ANCOR Connect 2024: The Power of We
ANCOR members weighing how to encourage direct support professionals to get the COVID-19 vaccine might be interested in the approaches laid out by this New York Times article. We also offer this infographic by Politico Datapoint on COVID-19 vaccination distribution as a companion piece to the article below.
“Anxious about taking a new vaccine and scarred by a history of being mistreated, many frontline workers at hospitals and nursing homes are balking at getting inoculated against Covid-19.
Anxious about their patients’ health and scarred by many thousands of deaths in the past year, hospitals and nursing homes are desperate to have their employees vaccinated.
Those opposing forces have spawned an unusual situation: In addition to educating their workers about the benefits of the Covid-19 vaccines, a growing number of employers are dangling incentives like cash, extra time off and even Waffle House gift cards for those who get inoculated, while in at least a few cases saying they will fire those who refuse.
Officials at two large long-term care chains, Juniper Communities and Atria Senior Living, said they were requiring their workers, with limited exceptions, to take the vaccine if they wanted to keep their jobs.
At Jackson Health System in Miami, a survey of about 5,900 employees found that only half wanted to get a vaccine immediately, a hospital spokeswoman said. Most of the rest said they would consider taking it at some point in the future. But about 880 employees said they were not interested in getting vaccinated at all.
Henry Ford Health System, which runs six hospitals in Michigan, said that as of Wednesday morning, about 22 percent of its 33,000 employees had declined to be vaccinated. Seventy percent have been vaccinated, a spokesman said.
Gov. Mike DeWine of Ohio said last month that roughly 60 percent of nursing home staff members offered the vaccine in his state had declined it. In New York City, at least 30 percent of health care workers resisted getting a vaccine in the first round of inoculations, Mayor Bill de Blasio said on Monday.
Last month, the U.S. Equal Employment Opportunity Commission issued guidance that allowed employers to require workers to get a Covid-19 vaccine. But the guidelines also highlighted thorny legal questions that could emerge, if workers request exceptions and employers struggle to provide them with workarounds.
Another concern about forcing workers to get vaccinated is that it could prompt hesitant employees to resign. That’s a particular worry in long-term care, where the pandemic has exacerbated a shortage of certified nursing assistants.
Some hospitals and long-term care facilities are taking a compromise approach: offering rewards to employees who agree to get vaccinated.
Georgia-based PruittHealth, which operates about 100 nursing homes and assisted living facilities in the Southeast, said workers who got vaccinated would receive gift cards for a free breakfast at the Waffle House restaurant chain, also based in Georgia. […]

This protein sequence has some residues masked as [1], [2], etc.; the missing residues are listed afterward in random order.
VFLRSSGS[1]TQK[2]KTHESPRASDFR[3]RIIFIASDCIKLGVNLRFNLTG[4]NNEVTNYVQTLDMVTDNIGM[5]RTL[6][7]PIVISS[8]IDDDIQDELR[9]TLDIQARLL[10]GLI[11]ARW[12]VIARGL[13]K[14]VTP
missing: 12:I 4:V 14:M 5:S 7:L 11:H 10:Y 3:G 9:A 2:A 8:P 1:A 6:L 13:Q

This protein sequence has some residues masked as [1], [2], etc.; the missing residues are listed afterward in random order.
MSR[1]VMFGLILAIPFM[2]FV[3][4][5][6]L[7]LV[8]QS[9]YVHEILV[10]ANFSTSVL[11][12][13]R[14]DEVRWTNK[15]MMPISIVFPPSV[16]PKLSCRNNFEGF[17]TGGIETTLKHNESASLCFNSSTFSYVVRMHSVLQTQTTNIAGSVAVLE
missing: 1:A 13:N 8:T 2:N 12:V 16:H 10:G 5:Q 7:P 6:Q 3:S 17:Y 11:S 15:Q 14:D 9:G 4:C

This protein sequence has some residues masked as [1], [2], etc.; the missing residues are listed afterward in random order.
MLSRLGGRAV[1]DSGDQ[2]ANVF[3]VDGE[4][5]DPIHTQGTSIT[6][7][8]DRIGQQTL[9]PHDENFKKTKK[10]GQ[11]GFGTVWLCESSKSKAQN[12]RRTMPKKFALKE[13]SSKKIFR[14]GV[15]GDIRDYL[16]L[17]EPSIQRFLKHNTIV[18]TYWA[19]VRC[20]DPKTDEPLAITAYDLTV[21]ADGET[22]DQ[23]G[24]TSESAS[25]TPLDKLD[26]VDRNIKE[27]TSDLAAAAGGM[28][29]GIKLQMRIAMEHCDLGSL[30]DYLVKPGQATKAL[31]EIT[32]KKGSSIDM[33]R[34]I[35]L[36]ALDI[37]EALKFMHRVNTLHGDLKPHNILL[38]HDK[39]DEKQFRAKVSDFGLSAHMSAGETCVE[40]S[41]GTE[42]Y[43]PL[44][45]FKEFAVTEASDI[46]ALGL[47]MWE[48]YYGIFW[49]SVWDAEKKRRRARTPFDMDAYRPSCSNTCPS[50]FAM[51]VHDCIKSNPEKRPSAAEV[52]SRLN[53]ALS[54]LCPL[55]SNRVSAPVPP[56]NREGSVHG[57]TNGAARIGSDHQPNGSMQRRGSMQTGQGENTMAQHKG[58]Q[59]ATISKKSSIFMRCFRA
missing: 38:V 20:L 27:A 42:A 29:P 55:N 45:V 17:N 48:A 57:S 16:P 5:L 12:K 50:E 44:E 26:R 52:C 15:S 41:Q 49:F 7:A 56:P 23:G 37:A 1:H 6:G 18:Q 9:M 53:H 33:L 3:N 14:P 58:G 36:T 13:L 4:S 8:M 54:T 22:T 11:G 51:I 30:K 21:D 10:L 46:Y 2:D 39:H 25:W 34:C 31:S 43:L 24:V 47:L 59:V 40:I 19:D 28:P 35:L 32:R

At Houston Methodist, a hospital system in Texas with 26,000 employees, workers who take the vaccine will be eligible for a $500 bonus. ‘Vaccination is not mandatory for our employees yet (but will be eventually),’ Dr. Marc Boom, the hospital’s chief executive, wrote in an email to employees last month. […]
At Norton Healthcare, a health system in Louisville, Ky., workers who refuse the vaccine and then catch Covid-19 will generally no longer be able to take advantage of the paid medical leave that Norton has been offering to infected employees since early in the pandemic. Instead, starting next month, unvaccinated workers will have to use their regular paid time off if they get sick with Covid-19, with limited exceptions.
Atlas Senior Living, which has 29 assisted living facilities and other communities across the Southeast, is offering workers up to four days of extra paid time off if they get vaccinated. (Some hourly workers at Atlas did not already have paid time off as part of their standard benefits.) […]
Officials at Juniper and Atria said their decisions to require employees to get vaccinated were not driven by widespread hesitance among their staffs. Both chains will make exceptions for workers who are pregnant, are allergic to vaccine ingredients or have other compelling reasons to decline the vaccine.
Atria, which has about 170 assisted living facilities and other communities in 26 states, did not initially require its roughly 10,000 U.S. workers to get vaccinated; as vaccination started in its facilities last month, most took the vaccine voluntarily, said John Moore, Atria’s chief executive.
But Atria executives decided to make vaccinations compulsory anyway, concluding that it was ‘the responsible thing to do,’ Mr. Moore said.
When Atria informed employees of the mandate last week, the response was “overwhelmingly positive,” Mr. Moore said.
At Juniper — which has 20 senior living communities in New Jersey, Pennsylvania and Colorado — officials have tried to educate workers about the safety and benefits of Covid-19 vaccines, including hosting a webinar with a registered nurse who was enrolled in a clinical trial of the Moderna vaccine. Officials told staff last month that vaccines would be mandatory.
‘We didn’t know when we made this decision whether we would have large-scale numbers of people leaving, but we felt it was the right thing to do,’ said Ms. Katzmann, the chief executive.
So far, 508 of Juniper’s roughly 1,500 employees have been offered the vaccine. Fifteen have resigned rather than take it.”